Augusta’s only nonstop flight faces an uncertain future as political and business leaders lobby for its continuation.
The pending merger of American Airlines and US Airways could cause a shake-up at Reagan National Airport in Washington, a hub for US Airways and the destination of a daily flight departing Augusta Regional Airport.
Competing airlines want the merged airline to relinquish flight slots at Reagan National to avoid an unfair advantage and majority control of slots. The combined airline must pass an antitrust review by the U.S. Department of Justice.
More than 100 members of Congress signed a letter dated May 28 urging U.S. Department of Transportation Secretary Ray LaHood to protect US Airways flights from Reagan National to small- and mid-size cities.
“These flights provide economic benefits by facilitating commerce, encouraging tourism and making these small and medium-sized communities attractive locations for new business,” the letter said.
Among the signers was U.S. Rep. John Barrow, D-Augusta, who said Tuesday he wants to safeguard Augusta’s nonstop flight to the nation’s capital because of its importance to business enterprises in the city.
“A nonstop to Augusta is a key asset to people who are coming back and forth for business in Washington,” he said.
Barrow added that he has only flown the Augusta-to-Washington flight seven times in his last 50 trips between the cities for congressional sessions. The flight schedule doesn’t suit his work schedule, so he more often travels on connecting flights through Atlanta and Charlotte.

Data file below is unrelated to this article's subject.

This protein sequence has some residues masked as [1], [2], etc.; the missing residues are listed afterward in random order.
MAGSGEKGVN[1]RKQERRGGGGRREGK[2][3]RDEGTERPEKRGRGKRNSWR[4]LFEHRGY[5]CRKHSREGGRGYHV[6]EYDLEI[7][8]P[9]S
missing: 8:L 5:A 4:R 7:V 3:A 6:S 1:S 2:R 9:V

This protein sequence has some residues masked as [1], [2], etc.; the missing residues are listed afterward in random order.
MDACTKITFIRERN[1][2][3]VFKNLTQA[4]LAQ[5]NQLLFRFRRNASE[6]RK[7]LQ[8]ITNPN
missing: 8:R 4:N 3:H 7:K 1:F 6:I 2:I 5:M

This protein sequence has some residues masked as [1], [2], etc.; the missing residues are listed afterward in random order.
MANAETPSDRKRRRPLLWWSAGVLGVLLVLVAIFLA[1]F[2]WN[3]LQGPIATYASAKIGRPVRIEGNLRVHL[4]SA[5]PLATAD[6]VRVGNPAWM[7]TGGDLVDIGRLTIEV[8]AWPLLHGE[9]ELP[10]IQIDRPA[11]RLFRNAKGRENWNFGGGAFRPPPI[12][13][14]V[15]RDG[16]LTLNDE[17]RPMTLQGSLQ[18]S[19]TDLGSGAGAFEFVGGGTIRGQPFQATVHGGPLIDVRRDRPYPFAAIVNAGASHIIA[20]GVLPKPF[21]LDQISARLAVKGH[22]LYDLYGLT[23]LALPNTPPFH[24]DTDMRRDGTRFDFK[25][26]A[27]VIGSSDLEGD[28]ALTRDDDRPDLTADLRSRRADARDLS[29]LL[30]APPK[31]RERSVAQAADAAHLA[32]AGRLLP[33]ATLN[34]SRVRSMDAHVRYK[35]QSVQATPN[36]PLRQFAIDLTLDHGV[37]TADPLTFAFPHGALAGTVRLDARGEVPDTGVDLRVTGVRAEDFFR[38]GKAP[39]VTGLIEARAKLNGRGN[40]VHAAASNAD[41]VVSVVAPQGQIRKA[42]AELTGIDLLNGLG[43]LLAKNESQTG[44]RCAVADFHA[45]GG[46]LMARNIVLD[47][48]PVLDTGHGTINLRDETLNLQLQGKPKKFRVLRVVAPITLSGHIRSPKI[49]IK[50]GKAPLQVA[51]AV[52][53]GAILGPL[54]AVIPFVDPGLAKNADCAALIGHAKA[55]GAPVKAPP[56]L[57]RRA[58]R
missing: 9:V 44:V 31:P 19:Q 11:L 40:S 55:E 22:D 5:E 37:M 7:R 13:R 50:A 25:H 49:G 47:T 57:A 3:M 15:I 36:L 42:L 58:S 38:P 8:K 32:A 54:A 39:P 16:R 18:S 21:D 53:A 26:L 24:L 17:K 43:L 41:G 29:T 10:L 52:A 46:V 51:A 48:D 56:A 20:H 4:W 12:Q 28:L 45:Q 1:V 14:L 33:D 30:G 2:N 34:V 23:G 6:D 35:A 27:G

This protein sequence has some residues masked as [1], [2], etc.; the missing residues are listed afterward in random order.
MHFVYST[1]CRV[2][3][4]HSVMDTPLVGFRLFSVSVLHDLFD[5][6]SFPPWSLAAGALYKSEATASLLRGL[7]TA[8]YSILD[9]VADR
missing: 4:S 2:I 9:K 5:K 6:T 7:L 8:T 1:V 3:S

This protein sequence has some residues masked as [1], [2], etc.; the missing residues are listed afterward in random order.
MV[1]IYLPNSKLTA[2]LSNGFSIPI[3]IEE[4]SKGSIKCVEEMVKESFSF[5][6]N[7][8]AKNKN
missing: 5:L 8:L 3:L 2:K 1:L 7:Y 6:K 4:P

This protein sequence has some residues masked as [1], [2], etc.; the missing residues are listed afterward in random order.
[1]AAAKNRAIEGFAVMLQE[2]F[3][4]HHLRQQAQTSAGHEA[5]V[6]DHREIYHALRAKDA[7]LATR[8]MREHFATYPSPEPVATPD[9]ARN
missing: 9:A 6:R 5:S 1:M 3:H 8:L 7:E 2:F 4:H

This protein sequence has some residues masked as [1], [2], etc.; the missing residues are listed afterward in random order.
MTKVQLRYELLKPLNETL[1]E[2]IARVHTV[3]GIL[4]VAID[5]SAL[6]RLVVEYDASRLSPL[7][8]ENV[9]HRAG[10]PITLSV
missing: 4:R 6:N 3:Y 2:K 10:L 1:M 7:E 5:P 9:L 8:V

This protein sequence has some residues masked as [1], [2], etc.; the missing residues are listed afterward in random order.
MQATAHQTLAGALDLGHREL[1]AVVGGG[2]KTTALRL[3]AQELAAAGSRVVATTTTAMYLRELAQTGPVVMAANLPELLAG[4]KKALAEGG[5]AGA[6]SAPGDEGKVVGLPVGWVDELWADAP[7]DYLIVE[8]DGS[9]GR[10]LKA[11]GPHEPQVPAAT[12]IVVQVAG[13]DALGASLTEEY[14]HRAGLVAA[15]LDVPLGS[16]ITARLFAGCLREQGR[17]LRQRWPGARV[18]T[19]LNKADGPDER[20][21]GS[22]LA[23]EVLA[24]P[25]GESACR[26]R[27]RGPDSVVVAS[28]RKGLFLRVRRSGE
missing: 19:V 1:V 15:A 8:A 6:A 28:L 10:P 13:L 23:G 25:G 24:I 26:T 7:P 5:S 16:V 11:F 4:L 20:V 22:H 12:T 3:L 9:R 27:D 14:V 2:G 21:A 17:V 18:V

US Airways started service from Augusta to Washington on July 11. The 50-passenger flight targeted travelers from Fort Gordon, Savannah River Site, Plant Vogtle and other employers that routinely conduct business in Washington.
In April, the latest data available, the flight averaged 48 percent capacity.
Augusta Regional Airport spokeswoman Lauren Smith said US Airways could maintain service to Augusta even if Reagan National loses flight slots.
“US Airways is extremely happy with the (flight) numbers coming out of Augusta. The merger could even be very positive and we could get additional nonstop flights,” she said.
The Augusta and Columbia County chambers of commerce also wrote letters to the U.S. Department of Transportation emphasizing the flight’s economic importance.
“Augusta is preparing for growth, and quality air-service is a big part of our plans,” said Sue Parr, Augusta Metro Chamber of Commerce president and CEO.
On Monday, Parr said the chamber is encouraging its members and large employers to send their own letters.
“A grassroots campaign in our community will certainly help and is necessary to make sure we get our message across,” she said.